Data Center Demand Forecast: We are Going to Need a Bigger Boat

Data center demand forecast featured image: Two people on a boat at sea, one pointing towards the water where a shark fin is visible. There is fishing gear and yellow containers around.

I recently read the fascinating article by the team at McKinsey & Co. called “Investing in the Rising Data Center Economy.” However, it was not the authors’ conclusions that captured my attention, but the details regarding data center demand forecast and the capital necessary to support that growth which I found so compelling. My read on their data is simple – over the next eight years, the data center sector will need to average capital investment of more than $50B annually to satiate expected demand. That is an absolutely massive number – unfathomable relative to even the most aggressive expectations just a handful of years ago – which highlights the on-going opportunity for developers like Compass Datacenters. Let’s break down those numbers.

Data Center Demand Forecasted Growth by 2030

McKinsey & Co. forecast that the U.S. market will grow in scale from 17GWs at the end of 2022 to 35GWs by the end of 2030 – an expansion of 18GWs. Further, the authors estimate that the U.S. represents 40% of global data center demand. While I would argue that over the longer-term the percent of growth from outside the U.S. will expand – as Europe, LATAM, Asia, the Middle East, and Africa become an increasingly larger focus for hyperscalers – for the purposes of this analysis, let’s run with 40%. Using that assumption, that 18GWs of growth in the U.S. translates into global growth of 45GWs in an eight-year period – which further translates into an average of 5.625GWs of annual absorption. To put this number into some historical context, it is absolutely HUGE!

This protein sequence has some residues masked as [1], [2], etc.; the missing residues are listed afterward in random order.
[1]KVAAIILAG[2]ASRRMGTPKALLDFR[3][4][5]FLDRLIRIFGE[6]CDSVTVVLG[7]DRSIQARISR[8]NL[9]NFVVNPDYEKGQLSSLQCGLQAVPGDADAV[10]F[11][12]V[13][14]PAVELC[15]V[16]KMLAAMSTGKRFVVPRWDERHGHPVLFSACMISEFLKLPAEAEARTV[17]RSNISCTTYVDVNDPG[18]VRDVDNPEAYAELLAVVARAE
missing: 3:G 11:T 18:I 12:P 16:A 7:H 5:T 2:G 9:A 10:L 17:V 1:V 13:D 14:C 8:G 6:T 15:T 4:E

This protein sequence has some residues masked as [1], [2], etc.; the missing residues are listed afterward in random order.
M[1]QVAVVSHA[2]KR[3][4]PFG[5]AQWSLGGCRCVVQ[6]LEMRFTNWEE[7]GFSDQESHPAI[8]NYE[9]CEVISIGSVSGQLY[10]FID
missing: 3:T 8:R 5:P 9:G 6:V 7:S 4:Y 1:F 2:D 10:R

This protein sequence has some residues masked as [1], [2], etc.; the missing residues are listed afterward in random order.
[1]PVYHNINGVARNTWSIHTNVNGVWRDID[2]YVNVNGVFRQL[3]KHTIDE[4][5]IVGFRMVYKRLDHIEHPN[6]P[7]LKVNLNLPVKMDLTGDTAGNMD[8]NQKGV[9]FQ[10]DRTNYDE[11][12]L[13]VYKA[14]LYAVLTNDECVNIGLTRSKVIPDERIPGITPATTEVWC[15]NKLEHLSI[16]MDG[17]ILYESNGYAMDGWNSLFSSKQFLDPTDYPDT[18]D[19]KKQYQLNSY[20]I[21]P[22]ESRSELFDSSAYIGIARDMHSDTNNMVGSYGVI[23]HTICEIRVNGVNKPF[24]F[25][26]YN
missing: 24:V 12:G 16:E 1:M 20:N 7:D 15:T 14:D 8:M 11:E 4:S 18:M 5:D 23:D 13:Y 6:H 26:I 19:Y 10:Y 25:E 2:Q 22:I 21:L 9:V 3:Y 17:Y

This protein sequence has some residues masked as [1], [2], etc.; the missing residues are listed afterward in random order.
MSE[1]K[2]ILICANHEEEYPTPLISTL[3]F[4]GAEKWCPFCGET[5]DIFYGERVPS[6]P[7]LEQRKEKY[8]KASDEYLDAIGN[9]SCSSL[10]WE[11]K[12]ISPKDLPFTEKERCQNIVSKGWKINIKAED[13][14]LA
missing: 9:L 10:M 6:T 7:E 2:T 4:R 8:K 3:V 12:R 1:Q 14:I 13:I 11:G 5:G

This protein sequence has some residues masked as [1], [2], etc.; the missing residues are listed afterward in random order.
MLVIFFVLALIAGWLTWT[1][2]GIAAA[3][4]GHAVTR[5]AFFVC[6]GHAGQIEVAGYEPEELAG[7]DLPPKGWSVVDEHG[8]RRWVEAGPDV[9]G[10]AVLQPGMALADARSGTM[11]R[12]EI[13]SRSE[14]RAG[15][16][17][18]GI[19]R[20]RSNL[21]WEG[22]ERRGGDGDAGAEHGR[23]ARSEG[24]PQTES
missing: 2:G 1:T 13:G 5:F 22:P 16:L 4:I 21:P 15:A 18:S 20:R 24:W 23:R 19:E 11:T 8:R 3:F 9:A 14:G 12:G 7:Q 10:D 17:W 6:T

The image is a bar graph from McKinsey & Company showing an increasing trend in data center power consumption from 2014 to 2030, measured in gigawatts.

Previous Data Center Demand Predictions

When I started covering the data center space as a research analyst in 2003 (first initiation was EQIX, where we projected the company would report $1MM of EBITDA for that year), tracking global absorption with any specificity was not even a possibility. By 2006-2007, we were able to track 300-350MWs of annual global absorption. By 2011-2012, the number had only grown slightly to ~400MWs, but with the broad introduction of cloud we expected higher numbers to follow.

In 2016, I was among the first to take a swing at long-range industry demand forecasts by combining cloud revenue growth forecasts with my own estimate for how much revenue a cloud company could load onto a MW of IT capacity. Determining this ratio probably deserves a post of its own – but lots of folks contributed to the effort, including a ton of industry stalwarts such as Jim Smith, Josh Snowhorn, Vinay Negpal, Peter Hopper, Chris Crosby, the CTOs from more than a dozen IAAS, SAAS, and PAAS companies, and many others.

When the dust settled, we concluded the cloud would absorb ~400MWs the following year. And, with cloud at ~50% of then market demand, we called for 800MWs of absorption in 2017. People laughed at the suggestion. By 2018, the cloud had exploded well beyond our expectations. Working at CyrusOne at that time, I updated my estimates – predicting a then-astonishing 1.2GWs of average annual absorption from 2018-2023. Looking out farther to the horizon, attempting to capture the incremental demand which AI and ML could generate, we predicted that from 2024-2035 average annual consumption would reach more than 2.0GWs. We didn’t even try to test the limits of these numbers – they were already so big that it almost didn’t matter. McKinsey & Co.’s forecast is 2.8x that last estimate.

Massive Industry Investment Necessary to Follow Data Center Demand

How much capital will be necessary to support 5.625GWs of annual absorption? In the McKinsey & Co. article, the authors highlight some work done by the Synergy Research Group – which forecasts $338B of capital investment over this same time-period and implies an average cost per MW of $7.5MM. This number seems low to me – probably a fair estimate for 2019 economics, but in the post pandemic, supply chain issue, high inflation landscape, and given the intense level of competition for land, power, and equipment, I would think a better global average number would be closer to $10MM per MW (I’d love to hear differing perspectives on the right number here). If $10MM per MW is the right number, then we are talking about an average annual spend over the next eight years of $56B+. Equinix and Digital Realty, the industry’s two largest public players, probably combine for ~$5B of annual capex – leaving another $50B+ per year of investment for the remainder of the industry to fund. I recognize that some of this will come directly from the hyperscale community but given how long I have already gone on in this conversation – I will leave that for my next post.

This article was originally published on January 27, 2023, by Jonathan Schildkraut on his LinkedIn page.